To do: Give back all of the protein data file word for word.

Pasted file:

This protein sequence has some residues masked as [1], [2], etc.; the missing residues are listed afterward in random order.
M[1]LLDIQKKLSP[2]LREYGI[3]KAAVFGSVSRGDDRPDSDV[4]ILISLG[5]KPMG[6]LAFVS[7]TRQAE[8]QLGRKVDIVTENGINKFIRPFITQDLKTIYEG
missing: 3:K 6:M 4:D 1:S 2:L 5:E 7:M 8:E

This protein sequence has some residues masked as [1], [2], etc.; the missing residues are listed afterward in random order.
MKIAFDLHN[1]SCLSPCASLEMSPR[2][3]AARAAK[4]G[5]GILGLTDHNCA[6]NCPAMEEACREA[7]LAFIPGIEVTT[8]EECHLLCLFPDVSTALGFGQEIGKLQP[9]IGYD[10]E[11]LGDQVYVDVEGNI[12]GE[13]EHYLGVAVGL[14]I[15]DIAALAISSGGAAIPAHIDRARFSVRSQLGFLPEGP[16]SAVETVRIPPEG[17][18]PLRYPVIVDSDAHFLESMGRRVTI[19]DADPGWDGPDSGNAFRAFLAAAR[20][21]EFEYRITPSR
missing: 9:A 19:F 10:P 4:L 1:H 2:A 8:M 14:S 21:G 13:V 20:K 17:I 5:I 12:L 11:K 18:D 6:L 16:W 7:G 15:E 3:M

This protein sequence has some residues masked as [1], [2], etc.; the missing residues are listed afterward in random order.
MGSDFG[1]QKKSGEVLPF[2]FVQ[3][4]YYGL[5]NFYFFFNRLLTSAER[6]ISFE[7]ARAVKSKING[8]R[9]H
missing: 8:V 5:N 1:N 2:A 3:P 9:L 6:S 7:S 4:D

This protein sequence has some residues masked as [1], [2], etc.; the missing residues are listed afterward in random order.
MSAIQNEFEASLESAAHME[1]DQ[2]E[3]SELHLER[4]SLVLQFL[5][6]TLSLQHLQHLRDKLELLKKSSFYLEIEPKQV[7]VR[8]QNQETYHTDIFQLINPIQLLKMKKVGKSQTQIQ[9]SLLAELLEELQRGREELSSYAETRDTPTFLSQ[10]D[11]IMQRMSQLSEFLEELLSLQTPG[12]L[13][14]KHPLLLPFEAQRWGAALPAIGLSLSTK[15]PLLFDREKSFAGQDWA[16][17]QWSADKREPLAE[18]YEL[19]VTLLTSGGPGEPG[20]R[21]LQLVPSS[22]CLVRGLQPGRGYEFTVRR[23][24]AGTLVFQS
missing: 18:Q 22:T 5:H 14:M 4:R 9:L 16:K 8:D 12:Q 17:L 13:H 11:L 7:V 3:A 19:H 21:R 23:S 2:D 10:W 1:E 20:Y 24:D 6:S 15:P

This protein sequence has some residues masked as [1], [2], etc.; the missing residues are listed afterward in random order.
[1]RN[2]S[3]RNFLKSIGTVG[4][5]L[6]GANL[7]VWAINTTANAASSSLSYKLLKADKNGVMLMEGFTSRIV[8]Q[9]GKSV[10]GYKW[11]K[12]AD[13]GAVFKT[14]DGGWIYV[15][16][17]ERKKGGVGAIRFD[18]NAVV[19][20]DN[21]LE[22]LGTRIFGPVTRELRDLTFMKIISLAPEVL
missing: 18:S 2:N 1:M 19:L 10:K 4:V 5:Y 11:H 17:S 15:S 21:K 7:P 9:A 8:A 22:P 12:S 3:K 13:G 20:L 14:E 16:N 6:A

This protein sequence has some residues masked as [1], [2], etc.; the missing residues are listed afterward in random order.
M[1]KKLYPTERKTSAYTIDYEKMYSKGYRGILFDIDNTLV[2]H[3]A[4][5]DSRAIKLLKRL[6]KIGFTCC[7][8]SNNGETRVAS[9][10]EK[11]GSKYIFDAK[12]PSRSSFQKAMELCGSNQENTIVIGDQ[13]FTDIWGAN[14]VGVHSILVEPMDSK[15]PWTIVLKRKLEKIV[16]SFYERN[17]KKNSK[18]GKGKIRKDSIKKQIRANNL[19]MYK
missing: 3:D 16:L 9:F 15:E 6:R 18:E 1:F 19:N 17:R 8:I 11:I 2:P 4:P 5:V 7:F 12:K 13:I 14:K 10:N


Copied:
This protein sequence has some residues masked as [1], [2], etc.; the missing residues are listed afterward in random order.
M[1]LLDIQKKLSP[2]LREYGI[3]KAAVFGSVSRGDDRPDSDV[4]ILISLG[5]KPMG[6]LAFVS[7]TRQAE[8]QLGRKVDIVTENGINKFIRPFITQDLKTIYEG
missing: 3:K 6:M 4:D 1:S 2:L 5:E 7:M 8:E

This protein sequence has some residues masked as [1], [2], etc.; the missing residues are listed afterward in random order.
MKIAFDLHN[1]SCLSPCASLEMSPR[2][3]AARAAK[4]G[5]GILGLTDHNCA[6]NCPAMEEACREA[7]LAFIPGIEVTT[8]EECHLLCLFPDVSTALGFGQEIGKLQP[9]IGYD[10]E[11]LGDQVYVDVEGNI[12]GE[13]EHYLGVAVGL[14]I[15]DIAALAISSGGAAIPAHIDRARFSVRSQLGFLPEGP[16]SAVETVRIPPEG[17][18]PLRYPVIVDSDAHFLESMGRRVTI[19]DADPGWDGPDSGNAFRAFLAAAR[20][21]EFEYRITPSR
missing: 9:A 19:F 10:P 4:L 1:H 2:A 8:M 14:S 21:G 13:V 20:K 17:I 5:I 12:L 11:K 18:D 6:L 16:W 7:G 15:E 3:M

This protein sequence has some residues masked as [1], [2], etc.; the missing residues are listed afterward in random order.
MGSDFG[1]QKKSGEVLPF[2]FVQ[3][4]YYGL[5]NFYFFFNRLLTSAER[6]ISFE[7]ARAVKSKING[8]R[9]H
missing: 8:V 5:N 1:N 2:A 3:P 9:L 6:S 7:S 4:D

This protein sequence has some residues masked as [1], [2], etc.; the missing residues are listed afterward in random order.
MSAIQNEFEASLESAAHME[1]DQ[2]E[3]SELHLER[4]SLVLQFL[5][6]TLSLQHLQHLRDKLELLKKSSFYLEIEPKQV[7]VR[8]QNQETYHTDIFQLINPIQLLKMKKVGKSQTQIQ[9]SLLAELLEELQRGREELSSYAETRDTPTFLSQ[10]D[11]IMQRMSQLSEFLEELLSLQTPG[12]L[13][14]KHPLLLPFEAQRWGAALPAIGLSLSTK[15]PLLFDREKSFAGQDWA[16][17]QWSADKREPLAE[18]YEL[19]VTLLTSGGPGEPG[20]R[21]LQLVPSS[22]CLVRGLQPGRGYEFTVRR[23][24]AGTLVFQS
missing: 18:Q 22:T 5:H 14:M 4:R 9:L 16:K 8:D 12:Q 17:L 13:H 11:L 7:V 3:A 19:H 21:R 23:S 2:D 10:W 1:E 20:Y 24:D 6:S 15:P

This protein sequence has some residues masked as [1], [2], etc.; the missing residues are listed afterward in random order.
[1]RN[2]S[3]RNFLKSIGTVG[4][5]L[6]GANL[7]VWAINTTANAASSSLSYKLLKADKNGVMLMEGFTSRIV[8]Q[9]GKSV[10]GYKW[11]K[12]AD[13]GAVFKT[14]DGGWIYV[15][16][17]ERKKGGVGAIRFD[18]NAVV[19][20]DN[21]LE[22]LGTRIFGPVTRELRDLTFMKIISLAPEVL
missing: 18:S 2:N 1:M 19:L 10:K 4:V 5:Y 11:H 17:S 15:S 21:K 7:P 9:A 8:A 22:P 12:S 3:K 13:G 20:L 14:E 16:N 6:A

This protein sequence has some residues masked as [1], [2], etc.; the missing residues are listed afterward in random order.
M[1]KKLYPTERKTSAYTIDYEKMYSKGYRGILFDIDNTLV[2]H[3]A[4][5]DSRAIKLLKRL[6]KIGFTCC[7][8]SNNGETRVAS[9][10]EK[11]GSKYIFDAK[12]PSRSSFQKAMELCGSNQENTIVIGDQ[13]FTDIWGAN[14]VGVHSILVEPMDSK[15]PWTIVLKRKLEKIV[16]SFYERN[17]KKNSK[18]GKGKIRKDSIKKQIRANNL[19]MYK
missing: 3:D 16:L 9:F 15:E 6:R 18:E 1:F 19:N 17:R 8:I 11:I 2:P 4:P 5:V 7:F 12:K 13:I 14:K 10:N